According to the Centers for Disease Control and Prevention (CDC), there are around 29.1 million people in the US with diabetes, equating to 9.3% of the population.
Type 2 diabetes accounts for 90-95% of diabetes cases and is usually associated with older age, obesity and physical inactivity, family history of type 2 diabetes or a personal history of gestational diabetes.
A commonly prescribed diabetes drug could offer surprising health benefits to non-diabetics - making them live longer.
Type 2 diabetes is preventable through healthful eating, regular physical activity and weight loss. It can be controlled with these same activities, but insulin or oral medication also may be necessary.
Metformin (metformin hydrochloride) is an oral biguanide antidiabetic medicine to treat type 2 diabetes, a condition in which the body does not use insulin normally and, therefore, cannot control the amount of sugar in the blood.
Metformin helps to control the amount of glucose (sugar) in your blood, it decreases the amount of glucose you absorb from your food and the amount of glucose made by your liver. Metformin also increases your body's response to insulin, a natural substance that controls the amount of glucose in the blood.
The objective of the study, published in leading diabetes journal Diabetes, Obesity and Metabolism, was to compare all-cause mortality in diabetic patients treated with either sulphonylurea or metformin with matched individuals without diabetes including age, gender, same general practice, smoking status and clinical status criteria.
The data is from the Clinical Practice Research Datalink (CPRD), which encompasses clinically rich, pseudonymized data collected from primary care general practitioners (GPs) in the UK and represents around 10% of the UK population.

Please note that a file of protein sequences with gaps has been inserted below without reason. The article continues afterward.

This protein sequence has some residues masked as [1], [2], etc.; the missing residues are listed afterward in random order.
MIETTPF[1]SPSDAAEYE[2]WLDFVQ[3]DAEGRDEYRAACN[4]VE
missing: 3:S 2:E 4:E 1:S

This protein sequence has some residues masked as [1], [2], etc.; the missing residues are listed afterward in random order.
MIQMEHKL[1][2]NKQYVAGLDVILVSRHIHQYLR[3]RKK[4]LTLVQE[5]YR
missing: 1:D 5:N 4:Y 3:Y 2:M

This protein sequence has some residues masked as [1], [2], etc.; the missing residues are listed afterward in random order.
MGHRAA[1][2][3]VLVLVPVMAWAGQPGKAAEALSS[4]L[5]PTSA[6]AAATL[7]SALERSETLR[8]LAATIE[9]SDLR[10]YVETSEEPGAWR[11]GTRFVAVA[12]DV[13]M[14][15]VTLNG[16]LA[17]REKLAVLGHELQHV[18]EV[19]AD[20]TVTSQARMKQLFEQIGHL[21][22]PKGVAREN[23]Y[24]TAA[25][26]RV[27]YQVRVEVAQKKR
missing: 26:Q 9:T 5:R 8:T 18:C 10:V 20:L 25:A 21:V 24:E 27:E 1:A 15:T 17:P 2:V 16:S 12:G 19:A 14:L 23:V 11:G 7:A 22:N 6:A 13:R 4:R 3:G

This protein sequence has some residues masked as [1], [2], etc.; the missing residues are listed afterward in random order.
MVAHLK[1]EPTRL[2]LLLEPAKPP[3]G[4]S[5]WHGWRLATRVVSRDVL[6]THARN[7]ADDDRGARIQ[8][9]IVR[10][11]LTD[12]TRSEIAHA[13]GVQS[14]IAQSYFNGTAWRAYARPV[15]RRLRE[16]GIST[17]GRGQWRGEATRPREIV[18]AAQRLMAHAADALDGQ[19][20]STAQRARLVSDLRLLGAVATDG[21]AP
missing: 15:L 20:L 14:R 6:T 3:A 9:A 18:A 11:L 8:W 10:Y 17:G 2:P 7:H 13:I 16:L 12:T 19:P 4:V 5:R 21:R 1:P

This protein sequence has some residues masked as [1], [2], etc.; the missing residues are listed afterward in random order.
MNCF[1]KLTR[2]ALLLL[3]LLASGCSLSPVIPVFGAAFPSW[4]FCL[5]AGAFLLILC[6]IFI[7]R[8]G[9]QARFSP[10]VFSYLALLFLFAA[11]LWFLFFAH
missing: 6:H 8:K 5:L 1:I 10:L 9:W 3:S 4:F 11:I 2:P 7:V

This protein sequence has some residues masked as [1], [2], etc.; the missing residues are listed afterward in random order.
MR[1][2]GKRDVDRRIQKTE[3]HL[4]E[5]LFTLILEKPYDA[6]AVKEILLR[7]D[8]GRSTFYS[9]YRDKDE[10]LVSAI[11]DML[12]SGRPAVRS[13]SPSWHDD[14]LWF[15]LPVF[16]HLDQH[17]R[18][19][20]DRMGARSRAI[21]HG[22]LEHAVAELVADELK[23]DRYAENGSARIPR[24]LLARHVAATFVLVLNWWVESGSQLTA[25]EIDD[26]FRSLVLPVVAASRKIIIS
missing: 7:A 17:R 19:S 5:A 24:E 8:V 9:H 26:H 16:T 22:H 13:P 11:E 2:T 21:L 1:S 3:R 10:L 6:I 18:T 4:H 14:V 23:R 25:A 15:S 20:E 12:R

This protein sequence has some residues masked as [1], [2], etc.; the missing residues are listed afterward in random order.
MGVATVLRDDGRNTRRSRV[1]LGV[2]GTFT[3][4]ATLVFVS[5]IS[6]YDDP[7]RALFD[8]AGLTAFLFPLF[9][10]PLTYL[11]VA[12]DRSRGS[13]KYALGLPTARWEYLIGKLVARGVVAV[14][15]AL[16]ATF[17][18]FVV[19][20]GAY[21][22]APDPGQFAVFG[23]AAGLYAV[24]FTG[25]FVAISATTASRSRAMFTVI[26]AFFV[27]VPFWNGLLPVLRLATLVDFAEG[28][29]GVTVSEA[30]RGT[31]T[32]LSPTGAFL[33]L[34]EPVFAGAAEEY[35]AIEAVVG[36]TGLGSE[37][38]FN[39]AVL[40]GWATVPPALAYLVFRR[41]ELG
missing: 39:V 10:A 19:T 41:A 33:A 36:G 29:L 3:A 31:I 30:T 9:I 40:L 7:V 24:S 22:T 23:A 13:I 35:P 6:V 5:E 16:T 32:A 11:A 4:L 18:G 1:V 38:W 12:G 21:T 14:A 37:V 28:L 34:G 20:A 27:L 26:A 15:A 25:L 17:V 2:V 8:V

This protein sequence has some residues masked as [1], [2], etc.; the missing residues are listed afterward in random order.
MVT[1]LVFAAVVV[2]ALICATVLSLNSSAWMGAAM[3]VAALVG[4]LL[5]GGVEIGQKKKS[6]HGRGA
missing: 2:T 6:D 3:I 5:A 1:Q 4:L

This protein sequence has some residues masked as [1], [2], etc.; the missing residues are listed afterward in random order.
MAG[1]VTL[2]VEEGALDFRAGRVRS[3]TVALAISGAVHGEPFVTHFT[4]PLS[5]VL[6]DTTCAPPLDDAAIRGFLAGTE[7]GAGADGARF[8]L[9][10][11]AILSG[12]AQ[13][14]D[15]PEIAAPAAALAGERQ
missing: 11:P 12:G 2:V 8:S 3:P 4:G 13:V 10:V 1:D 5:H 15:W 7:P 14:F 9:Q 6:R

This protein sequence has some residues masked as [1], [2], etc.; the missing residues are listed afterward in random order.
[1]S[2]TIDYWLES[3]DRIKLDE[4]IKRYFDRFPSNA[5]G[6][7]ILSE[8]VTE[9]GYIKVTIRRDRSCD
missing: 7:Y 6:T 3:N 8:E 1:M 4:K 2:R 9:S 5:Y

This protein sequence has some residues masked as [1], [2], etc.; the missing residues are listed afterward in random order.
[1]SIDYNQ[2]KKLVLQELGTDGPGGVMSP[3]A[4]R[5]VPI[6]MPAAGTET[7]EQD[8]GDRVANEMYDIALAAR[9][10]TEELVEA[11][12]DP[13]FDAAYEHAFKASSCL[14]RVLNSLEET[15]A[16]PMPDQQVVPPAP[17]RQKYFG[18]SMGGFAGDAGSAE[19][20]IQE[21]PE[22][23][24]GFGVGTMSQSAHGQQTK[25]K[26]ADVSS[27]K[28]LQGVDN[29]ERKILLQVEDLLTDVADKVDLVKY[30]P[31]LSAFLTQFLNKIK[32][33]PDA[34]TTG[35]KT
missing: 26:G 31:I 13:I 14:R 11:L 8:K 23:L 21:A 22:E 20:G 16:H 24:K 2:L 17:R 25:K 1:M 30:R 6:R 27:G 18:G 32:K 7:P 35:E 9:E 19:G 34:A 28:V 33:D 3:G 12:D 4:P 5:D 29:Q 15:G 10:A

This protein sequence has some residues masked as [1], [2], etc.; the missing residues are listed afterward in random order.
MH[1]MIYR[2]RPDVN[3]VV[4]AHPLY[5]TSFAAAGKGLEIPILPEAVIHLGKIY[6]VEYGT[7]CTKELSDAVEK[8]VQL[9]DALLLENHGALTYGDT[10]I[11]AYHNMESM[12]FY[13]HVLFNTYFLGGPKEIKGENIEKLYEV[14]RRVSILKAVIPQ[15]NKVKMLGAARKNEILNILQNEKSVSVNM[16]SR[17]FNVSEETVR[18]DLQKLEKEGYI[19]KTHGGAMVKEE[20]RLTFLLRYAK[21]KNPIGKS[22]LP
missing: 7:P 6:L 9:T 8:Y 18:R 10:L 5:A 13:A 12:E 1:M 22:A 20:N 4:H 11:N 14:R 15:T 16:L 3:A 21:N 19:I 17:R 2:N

The data available from the CPRD includes demographics, symptoms and diagnoses, prescriptions, immunizations, results of investigations, referrals to specialists and secondary care, feedback from other care settings, and lifestyle information such as body mass index (BMI), smoking, and exercise.
A total of 78,241 subjects treated with metformin, 12,222 treated with sulphonylurea were identified, together with 90,463 subjects without diabetes who were matched to their respective cases.
Recently, Medical News Today reported on research that finds metformin may slow the aging process and increase lifespan. That study was led by Wouter De Haes, of the Katholieke Universiteit Leuven (KU Leuven) in Belgium, and tested in roundworms. Also reported was research into health and lifespan improvement in middle-aged male mice using metformin.
'Cheap and widely prescribed diabetic drug may have beneficial effects' for all
In total, there were 7,498 deaths during the study. Lead author Professor Craig Currie, from Cardiff University's School of Medicine, reveals:
"What we found was illuminating. Patients treated with metformin had a small but statistically significant improvement in survival compared with the cohort of non-diabetics, whereas those treated with sulphonylureas had a consistently reduced survival compared with non-diabetic patients. This was true even without any clever statistical manipulation."
"Surprisingly," he adds, "the findings indicate that this cheap and widely prescribed diabetic drug may have beneficial effects not only on patients with diabetes but also for people without, and interestingly, people with type 1 diabetes. Metformin has been shown to have anti-cancer and anti-cardiovascular disease benefits. It can also reduce pre-diabetics' chances of developing the disease by a third."
He points out that life is not quite a bed of roses for those with type 2 diabetes. Ultimately, their disease progresses, and more aggressive treatments may need to be introduced as an alternative. He adds, "People lose on average around 8 years from their life expectancy after developing diabetes. The best way to avoid the condition altogether is by keeping moderately lean and taking some regular light exercise."
Prof. Currie indicates that the next phase of the research will focus on investigating how patients prescribed with metformin as a first-line treatment can be treated thereafter to guarantee that their life expectancy can be closer aligned with the national average.
Written by Hannah Nichols